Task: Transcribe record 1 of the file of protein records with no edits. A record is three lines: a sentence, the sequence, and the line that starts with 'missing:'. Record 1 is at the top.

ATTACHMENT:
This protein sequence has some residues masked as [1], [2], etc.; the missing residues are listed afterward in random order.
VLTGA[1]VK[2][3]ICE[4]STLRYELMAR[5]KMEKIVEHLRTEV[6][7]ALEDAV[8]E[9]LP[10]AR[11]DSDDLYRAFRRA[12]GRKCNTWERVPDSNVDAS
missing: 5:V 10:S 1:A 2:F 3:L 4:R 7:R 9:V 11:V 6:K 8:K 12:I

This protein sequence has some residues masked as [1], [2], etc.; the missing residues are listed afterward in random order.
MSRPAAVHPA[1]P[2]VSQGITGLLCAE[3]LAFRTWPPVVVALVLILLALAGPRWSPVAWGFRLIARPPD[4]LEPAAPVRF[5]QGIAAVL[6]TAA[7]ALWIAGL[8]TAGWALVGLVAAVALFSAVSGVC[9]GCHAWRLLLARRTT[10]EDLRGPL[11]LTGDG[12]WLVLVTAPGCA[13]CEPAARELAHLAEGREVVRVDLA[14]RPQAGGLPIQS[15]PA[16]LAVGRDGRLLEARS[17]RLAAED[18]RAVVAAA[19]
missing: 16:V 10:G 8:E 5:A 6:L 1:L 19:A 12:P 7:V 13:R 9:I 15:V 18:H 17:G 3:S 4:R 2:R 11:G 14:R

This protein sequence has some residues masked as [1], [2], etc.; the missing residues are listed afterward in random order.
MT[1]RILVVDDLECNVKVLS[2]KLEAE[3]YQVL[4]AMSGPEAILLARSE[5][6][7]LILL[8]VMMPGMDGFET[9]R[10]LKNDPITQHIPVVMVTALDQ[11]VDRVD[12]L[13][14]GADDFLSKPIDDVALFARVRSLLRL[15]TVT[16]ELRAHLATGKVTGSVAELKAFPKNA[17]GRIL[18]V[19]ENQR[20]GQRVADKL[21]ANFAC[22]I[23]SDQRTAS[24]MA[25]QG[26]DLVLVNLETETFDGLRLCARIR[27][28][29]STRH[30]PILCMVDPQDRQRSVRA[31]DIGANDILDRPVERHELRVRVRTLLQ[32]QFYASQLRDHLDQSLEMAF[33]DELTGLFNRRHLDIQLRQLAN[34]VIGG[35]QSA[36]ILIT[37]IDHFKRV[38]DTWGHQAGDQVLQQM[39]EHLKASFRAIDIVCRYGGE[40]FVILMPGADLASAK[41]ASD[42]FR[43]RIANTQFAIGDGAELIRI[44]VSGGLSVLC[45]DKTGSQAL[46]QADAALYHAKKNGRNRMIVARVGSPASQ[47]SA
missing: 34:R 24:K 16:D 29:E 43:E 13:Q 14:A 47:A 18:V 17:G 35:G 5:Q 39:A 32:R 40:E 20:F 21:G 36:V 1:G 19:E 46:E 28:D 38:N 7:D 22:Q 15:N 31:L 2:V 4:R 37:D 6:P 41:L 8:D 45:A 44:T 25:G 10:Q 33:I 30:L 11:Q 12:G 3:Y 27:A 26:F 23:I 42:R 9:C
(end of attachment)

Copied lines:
This protein sequence has some residues masked as [1], [2], etc.; the missing residues are listed afterward in random order.
VLTGA[1]VK[2][3]ICE[4]STLRYELMAR[5]KMEKIVEHLRTEV[6][7]ALEDAV[8]E[9]LP[10]AR[11]DSDDLYRAFRRA[12]GRKCNTWERVPDSNVDAS
missing: 5:V 10:S 1:A 2:F 3:L 4:R 7:R 9:V 11:V 6:K 8:K 12:I